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If you operate a gym, you must cover several key things in your terms and conditions. The terms and conditions will form a legally binding agreement between you and your clients. Clients should receive a copy of and accept your gym’s terms and conditions before they use it or sign up for a membership. This article explains what you should include in your gym’s terms and conditions.
Walk-in clients are easy to deal with. They come in, pay an entry fee, and you provide them with equipment, classes or other services available at your facility. However, you should obtain their active consent to the terms and conditions before they sign up. When members sign-up, you need to have a client agreement in two parts, which include a:
- membership form for the client to fill in and sign; and
- set of general terms and conditions.
A well-drafted client agreement should address the issues outlined below.
Many gyms offer different types of memberships. To avoid disputes, you must establish what each membership includes and does not include within the client agreement. Additionally, you should detail whether you require the client to adhere to a minimum commitment period. For long-term contracts, you will likely need a ‘cooling off’ period wherein clients can cancel the membership without penalty. You can include such details in the membership form. This allows the client to view and choose which membership level best suits their needs.Continue reading this article below the form
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Fees and Invoicing
As with any business, you must clarify your fees and how you will charge your clients. For example, if you charge a sign-up fee, in addition to any membership fees, you must indicate this sign-up fee in the client agreement.
With gym memberships, the standard practice requires payment in advance, either fortnightly or monthly. Therefore, it is typical for gyms to require 14 to 28 days’ notice for clients to terminate their membership.
You can also state in your terms and conditions that you reserve the right to terminate a client’s membership immediately under certain circumstances. For example, suppose the client fails to adhere to the gym code of conduct, breaching the terms and conditions. In that case, you may give yourself the right to terminate their membership immediately without allowing for a refund.
Some of your clients may wish to suspend their membership. Allowing your clients to suspend their membership for a set period might be an excellent alternative to clients terminating their membership. If you allow this, you should set out the procedure the client must take to notify you of their intention to suspend their membership. Furthermore, you may wish to set a time limit for suspension.
This is an important issue for gyms. You must include a section in your terms and conditions detailing that your clients know they are using the equipment and attending classes at their own risk. It is vital you clearly indicate that your business and employees will not be liable for any loss, injury or damage that a client suffers from using the equipment incorrectly or not adhering to health safety instructions. Ideally, you should also require your clients to ensure that their health, age and medical circumstances are appropriate for any exercises they undertake.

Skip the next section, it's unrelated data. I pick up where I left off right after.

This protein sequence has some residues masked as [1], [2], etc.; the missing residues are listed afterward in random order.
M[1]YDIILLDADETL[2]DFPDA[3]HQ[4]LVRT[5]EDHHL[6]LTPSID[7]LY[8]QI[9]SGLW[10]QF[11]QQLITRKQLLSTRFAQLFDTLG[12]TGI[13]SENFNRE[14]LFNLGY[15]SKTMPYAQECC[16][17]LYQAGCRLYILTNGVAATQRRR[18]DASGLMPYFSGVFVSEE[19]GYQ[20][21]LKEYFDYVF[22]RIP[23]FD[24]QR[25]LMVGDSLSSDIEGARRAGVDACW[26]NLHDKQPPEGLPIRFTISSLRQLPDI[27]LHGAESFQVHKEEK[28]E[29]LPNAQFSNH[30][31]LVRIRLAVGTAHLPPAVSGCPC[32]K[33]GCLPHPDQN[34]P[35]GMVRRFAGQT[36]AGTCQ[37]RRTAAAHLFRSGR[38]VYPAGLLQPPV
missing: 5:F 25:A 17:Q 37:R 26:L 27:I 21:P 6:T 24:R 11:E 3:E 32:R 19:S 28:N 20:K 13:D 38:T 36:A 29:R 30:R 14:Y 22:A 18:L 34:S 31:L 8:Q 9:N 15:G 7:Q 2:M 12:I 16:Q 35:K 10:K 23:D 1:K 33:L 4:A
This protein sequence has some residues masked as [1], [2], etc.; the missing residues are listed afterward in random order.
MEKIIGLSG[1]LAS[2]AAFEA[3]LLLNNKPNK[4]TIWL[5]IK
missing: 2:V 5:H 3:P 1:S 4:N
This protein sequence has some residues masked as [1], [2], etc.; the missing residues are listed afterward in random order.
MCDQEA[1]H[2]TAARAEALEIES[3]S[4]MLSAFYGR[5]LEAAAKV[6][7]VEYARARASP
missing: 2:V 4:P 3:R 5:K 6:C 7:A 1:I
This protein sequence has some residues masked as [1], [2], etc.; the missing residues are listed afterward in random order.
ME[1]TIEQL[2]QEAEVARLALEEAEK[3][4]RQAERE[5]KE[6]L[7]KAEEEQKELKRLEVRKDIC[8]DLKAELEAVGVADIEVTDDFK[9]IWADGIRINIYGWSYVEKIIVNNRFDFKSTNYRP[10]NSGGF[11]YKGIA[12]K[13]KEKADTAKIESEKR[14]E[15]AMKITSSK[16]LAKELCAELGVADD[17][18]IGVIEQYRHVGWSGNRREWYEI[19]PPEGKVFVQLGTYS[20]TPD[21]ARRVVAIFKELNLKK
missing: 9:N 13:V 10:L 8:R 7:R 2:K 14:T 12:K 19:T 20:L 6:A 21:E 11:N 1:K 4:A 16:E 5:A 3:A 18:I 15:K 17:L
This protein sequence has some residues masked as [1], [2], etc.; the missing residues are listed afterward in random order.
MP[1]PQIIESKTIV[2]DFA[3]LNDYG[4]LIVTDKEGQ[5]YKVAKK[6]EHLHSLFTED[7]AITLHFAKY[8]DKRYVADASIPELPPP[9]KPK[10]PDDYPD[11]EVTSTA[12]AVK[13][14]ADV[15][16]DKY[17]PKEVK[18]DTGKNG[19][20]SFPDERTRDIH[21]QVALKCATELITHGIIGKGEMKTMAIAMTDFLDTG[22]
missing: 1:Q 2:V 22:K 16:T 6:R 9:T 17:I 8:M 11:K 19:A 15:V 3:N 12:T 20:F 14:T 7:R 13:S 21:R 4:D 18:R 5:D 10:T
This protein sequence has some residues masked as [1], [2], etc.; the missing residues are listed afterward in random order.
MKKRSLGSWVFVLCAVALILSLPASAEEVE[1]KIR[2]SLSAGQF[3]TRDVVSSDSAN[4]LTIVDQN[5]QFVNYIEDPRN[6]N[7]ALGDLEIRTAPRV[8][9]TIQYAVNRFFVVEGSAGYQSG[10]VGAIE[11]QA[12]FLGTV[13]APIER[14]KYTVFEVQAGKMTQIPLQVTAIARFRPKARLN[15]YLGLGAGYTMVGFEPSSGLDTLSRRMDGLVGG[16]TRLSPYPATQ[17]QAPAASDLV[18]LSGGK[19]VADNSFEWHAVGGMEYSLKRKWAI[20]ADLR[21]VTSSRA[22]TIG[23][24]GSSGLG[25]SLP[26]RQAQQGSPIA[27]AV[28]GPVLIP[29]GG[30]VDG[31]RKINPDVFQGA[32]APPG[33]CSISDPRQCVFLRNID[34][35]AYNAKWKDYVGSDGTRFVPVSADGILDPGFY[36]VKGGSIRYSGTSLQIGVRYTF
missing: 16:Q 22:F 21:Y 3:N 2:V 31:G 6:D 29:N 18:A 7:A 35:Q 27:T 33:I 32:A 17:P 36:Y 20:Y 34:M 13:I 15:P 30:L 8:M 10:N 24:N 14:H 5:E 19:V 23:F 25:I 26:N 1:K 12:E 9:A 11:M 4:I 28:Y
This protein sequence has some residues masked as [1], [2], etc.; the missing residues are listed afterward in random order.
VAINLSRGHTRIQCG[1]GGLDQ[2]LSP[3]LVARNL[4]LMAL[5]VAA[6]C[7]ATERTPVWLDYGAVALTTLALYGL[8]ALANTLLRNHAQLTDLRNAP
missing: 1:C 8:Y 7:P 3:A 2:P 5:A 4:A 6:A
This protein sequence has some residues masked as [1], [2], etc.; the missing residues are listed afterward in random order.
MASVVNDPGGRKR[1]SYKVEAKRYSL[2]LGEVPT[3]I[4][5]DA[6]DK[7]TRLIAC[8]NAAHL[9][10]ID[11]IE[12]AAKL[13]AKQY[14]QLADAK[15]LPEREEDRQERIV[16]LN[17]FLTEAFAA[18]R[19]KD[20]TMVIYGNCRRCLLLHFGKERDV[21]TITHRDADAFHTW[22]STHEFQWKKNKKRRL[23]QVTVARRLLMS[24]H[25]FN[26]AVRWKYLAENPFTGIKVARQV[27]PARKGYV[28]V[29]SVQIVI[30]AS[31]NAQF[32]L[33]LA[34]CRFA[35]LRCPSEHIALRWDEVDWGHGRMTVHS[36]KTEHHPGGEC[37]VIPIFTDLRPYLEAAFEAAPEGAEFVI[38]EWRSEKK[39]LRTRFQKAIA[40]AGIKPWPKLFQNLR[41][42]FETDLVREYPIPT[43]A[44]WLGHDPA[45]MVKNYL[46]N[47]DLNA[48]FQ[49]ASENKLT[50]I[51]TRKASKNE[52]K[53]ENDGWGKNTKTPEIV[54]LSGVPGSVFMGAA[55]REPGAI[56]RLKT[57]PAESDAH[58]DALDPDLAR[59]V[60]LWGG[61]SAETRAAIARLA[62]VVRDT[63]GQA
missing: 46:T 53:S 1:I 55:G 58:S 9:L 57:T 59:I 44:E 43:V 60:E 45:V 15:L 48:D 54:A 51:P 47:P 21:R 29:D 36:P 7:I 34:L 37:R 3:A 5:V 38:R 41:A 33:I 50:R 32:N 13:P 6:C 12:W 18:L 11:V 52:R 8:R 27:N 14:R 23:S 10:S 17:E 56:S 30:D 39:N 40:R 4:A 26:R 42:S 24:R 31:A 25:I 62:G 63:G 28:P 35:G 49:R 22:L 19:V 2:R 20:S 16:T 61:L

Additionally, you may also wish to include a provision regarding COVID-19 health obligations. For example, this may state that all members must observe applicable laws and health and safety measures you implement to limit the spread of COVID-19. You can also seek to limit your liability by stating that the client assumes all risks associated with their potential exposure to COVID-19 at your gym.
Whilst you can seek to limit your liability, you should note that the Australian Consumer Law (ACL) requires you to provide mandatory consumer guarantees. In addition to the consumer guarantees, the ACL may require you to comply with additional legislative requirements. For example, suppose a client signs up following a door-to-door or telephone sales pitch. In that case, the client may have additional consumer rights, including a 10-day ‘cooling off’ period wherein they may cancel their membership without penalty. You should take special care when advertising your gym and offering referral vouchers, as they must comply with ACL’s referral requirements. Furthermore, the ACL also protects consumers from unfair terms. Overall, you must ensure that your business has a refund policy that complies with the ACL and allows for refunds in certain circumstances.
- claim your copyright and intellectual property rights;
- exclude liability for reliance on the website; and
- set out permissible and prohibited uses of your website, including that competitors cannot use your website information.
- what personal information your business collects;
- how you use this information; and
- under what circumstances you will disclose the information to third parties (for example, using the information for direct marketing).
If you need help with drafting your gym terms and conditions, our experienced contract lawyers can assist as part of our LegalVision membership. For a low monthly fee, you will have unlimited access to lawyers to answer your questions and draft and review your documents. Call us today on 1300 544 755 or visit our membership page.
Frequently Asked Questions
Yes, your business is compelled to provide the consumer guarantees required under the Australian Consumer Law.
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